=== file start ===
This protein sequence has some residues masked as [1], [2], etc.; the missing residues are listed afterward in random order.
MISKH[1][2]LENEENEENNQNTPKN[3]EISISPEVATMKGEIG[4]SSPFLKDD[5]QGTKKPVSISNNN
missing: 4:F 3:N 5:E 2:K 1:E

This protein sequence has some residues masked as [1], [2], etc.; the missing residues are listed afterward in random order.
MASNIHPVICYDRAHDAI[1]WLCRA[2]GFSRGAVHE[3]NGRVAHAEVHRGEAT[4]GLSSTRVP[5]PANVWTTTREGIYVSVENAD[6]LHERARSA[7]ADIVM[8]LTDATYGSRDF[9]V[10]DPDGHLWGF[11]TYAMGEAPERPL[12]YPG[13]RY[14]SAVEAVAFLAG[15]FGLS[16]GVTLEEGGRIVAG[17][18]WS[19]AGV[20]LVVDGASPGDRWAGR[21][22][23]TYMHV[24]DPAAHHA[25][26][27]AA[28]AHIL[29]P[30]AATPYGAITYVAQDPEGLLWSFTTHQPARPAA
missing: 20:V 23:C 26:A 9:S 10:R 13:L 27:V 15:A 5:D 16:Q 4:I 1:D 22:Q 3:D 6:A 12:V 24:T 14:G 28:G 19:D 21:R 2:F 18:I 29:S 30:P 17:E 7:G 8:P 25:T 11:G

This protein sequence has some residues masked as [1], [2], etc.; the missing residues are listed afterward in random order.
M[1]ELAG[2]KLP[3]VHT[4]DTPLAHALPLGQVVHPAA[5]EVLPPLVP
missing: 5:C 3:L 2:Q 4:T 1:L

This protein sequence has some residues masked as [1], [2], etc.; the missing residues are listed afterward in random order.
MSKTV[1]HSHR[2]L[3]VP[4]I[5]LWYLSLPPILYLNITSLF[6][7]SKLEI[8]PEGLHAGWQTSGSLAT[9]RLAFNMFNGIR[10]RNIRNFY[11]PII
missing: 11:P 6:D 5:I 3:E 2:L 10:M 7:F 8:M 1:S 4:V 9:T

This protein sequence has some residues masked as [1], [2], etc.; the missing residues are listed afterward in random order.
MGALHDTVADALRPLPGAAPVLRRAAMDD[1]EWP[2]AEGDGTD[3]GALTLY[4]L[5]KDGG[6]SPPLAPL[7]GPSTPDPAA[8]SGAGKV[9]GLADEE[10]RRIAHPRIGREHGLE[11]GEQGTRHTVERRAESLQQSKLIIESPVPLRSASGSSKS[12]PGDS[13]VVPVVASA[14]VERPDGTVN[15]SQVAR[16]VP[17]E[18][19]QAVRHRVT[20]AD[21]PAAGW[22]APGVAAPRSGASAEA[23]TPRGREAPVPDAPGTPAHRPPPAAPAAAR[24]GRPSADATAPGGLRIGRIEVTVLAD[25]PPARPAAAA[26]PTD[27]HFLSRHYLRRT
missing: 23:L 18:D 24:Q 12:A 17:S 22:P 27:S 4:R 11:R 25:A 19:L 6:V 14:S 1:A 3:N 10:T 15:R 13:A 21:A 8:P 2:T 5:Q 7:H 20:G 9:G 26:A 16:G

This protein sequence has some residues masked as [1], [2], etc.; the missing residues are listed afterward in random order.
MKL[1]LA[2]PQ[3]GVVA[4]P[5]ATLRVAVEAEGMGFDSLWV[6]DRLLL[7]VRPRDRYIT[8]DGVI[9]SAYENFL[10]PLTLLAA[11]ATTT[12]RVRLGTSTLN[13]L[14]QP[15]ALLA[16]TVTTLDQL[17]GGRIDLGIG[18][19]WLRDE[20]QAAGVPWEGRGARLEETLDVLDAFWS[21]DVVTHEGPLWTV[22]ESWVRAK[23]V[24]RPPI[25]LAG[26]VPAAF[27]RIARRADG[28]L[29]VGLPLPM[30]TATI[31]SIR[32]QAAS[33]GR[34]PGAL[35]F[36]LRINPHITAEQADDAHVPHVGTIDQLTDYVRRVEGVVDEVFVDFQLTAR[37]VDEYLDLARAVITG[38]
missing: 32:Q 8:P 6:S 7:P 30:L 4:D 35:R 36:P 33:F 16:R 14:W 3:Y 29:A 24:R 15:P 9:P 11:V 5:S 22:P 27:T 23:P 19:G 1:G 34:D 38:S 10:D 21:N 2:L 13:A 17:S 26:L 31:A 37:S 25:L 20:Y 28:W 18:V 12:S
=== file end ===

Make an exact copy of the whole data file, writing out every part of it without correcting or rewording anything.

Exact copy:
This protein sequence has some residues masked as [1], [2], etc.; the missing residues are listed afterward in random order.
MISKH[1][2]LENEENEENNQNTPKN[3]EISISPEVATMKGEIG[4]SSPFLKDD[5]QGTKKPVSISNNN
missing: 4:F 3:N 5:E 2:K 1:E

This protein sequence has some residues masked as [1], [2], etc.; the missing residues are listed afterward in random order.
MASNIHPVICYDRAHDAI[1]WLCRA[2]GFSRGAVHE[3]NGRVAHAEVHRGEAT[4]GLSSTRVP[5]PANVWTTTREGIYVSVENAD[6]LHERARSA[7]ADIVM[8]LTDATYGSRDF[9]V[10]DPDGHLWGF[11]TYAMGEAPERPL[12]YPG[13]RY[14]SAVEAVAFLAG[15]FGLS[16]GVTLEEGGRIVAG[17][18]WS[19]AGV[20]LVVDGASPGDRWAGR[21][22][23]TYMHV[24]DPAAHHA[25][26][27]AA[28]AHIL[29]P[30]AATPYGAITYVAQDPEGLLWSFTTHQPARPAA
missing: 20:V 23:C 26:A 9:S 10:R 13:L 27:V 15:A 5:D 16:Q 4:I 1:D 22:Q 3:D 6:A 12:V 24:T 14:G 28:G 19:D 21:R 2:F 18:I 29:S 30:P 17:E 7:G 8:P 25:T 11:G

This protein sequence has some residues masked as [1], [2], etc.; the missing residues are listed afterward in random order.
M[1]ELAG[2]KLP[3]VHT[4]DTPLAHALPLGQVVHPAA[5]EVLPPLVP
missing: 5:C 3:L 2:Q 4:T 1:L

This protein sequence has some residues masked as [1], [2], etc.; the missing residues are listed afterward in random order.
MSKTV[1]HSHR[2]L[3]VP[4]I[5]LWYLSLPPILYLNITSLF[6][7]SKLEI[8]PEGLHAGWQTSGSLAT[9]RLAFNMFNGIR[10]RNIRNFY[11]PII
missing: 11:P 6:D 5:I 3:E 2:L 10:M 7:F 8:M 1:S 4:V 9:T

This protein sequence has some residues masked as [1], [2], etc.; the missing residues are listed afterward in random order.
MGALHDTVADALRPLPGAAPVLRRAAMDD[1]EWP[2]AEGDGTD[3]GALTLY[4]L[5]KDGG[6]SPPLAPL[7]GPSTPDPAA[8]SGAGKV[9]GLADEE[10]RRIAHPRIGREHGLE[11]GEQGTRHTVERRAESLQQSKLIIESPVPLRSASGSSKS[12]PGDS[13]VVPVVASA[14]VERPDGTVN[15]SQVAR[16]VP[17]E[18][19]QAVRHRVT[20]AD[21]PAAGW[22]APGVAAPRSGASAEA[23]TPRGREAPVPDAPGTPAHRPPPAAPAAAR[24]GRPSADATAPGGLRIGRIEVTVLAD[25]PPARPAAAA[26]PTD[27]HFLSRHYLRRT
missing: 23:L 18:D 24:Q 12:A 17:S 22:P 27:S 4:R 11:R 25:A 19:L 6:V 14:S 1:A 3:N 10:T 15:R 13:A 21:A 8:P 2:T 5:Q 7:H 20:G 9:G 26:A 16:G

This protein sequence has some residues masked as [1], [2], etc.; the missing residues are listed afterward in random order.
MKL[1]LA[2]PQ[3]GVVA[4]P[5]ATLRVAVEAEGMGFDSLWV[6]DRLLL[7]VRPRDRYIT[8]DGVI[9]SAYENFL[10]PLTLLAA[11]ATTT[12]RVRLGTSTLN[13]L[14]QP[15]ALLA[16]TVTTLDQL[17]GGRIDLGIG[18][19]WLRDE[20]QAAGVPWEGRGARLEETLDVLDAFWS[21]DVVTHEGPLWTV[22]ESWVRAK[23]V[24]RPPI[25]LAG[26]VPAAF[27]RIARRADG[28]L[29]VGLPLPM[30]TATI[31]SIR[32]QAAS[33]GR[34]PGAL[35]F[36]LRINPHITAEQADDAHVPHVGTIDQLTDYVRRVEGVVDEVFVDFQLTAR[37]VDEYLDLARAVITG[38]
missing: 32:Q 8:P 6:S 7:P 30:L 4:D 35:R 36:P 33:F 16:R 14:W 3:Y 29:A 24:R 15:P 9:P 11:V 5:S 22:P 27:T 23:P 19:G 1:G 34:D 38:S 10:D 21:N 2:L 13:A 17:S 26:L 31:A 37:S 25:L 20:Y 28:W 18:V 12:S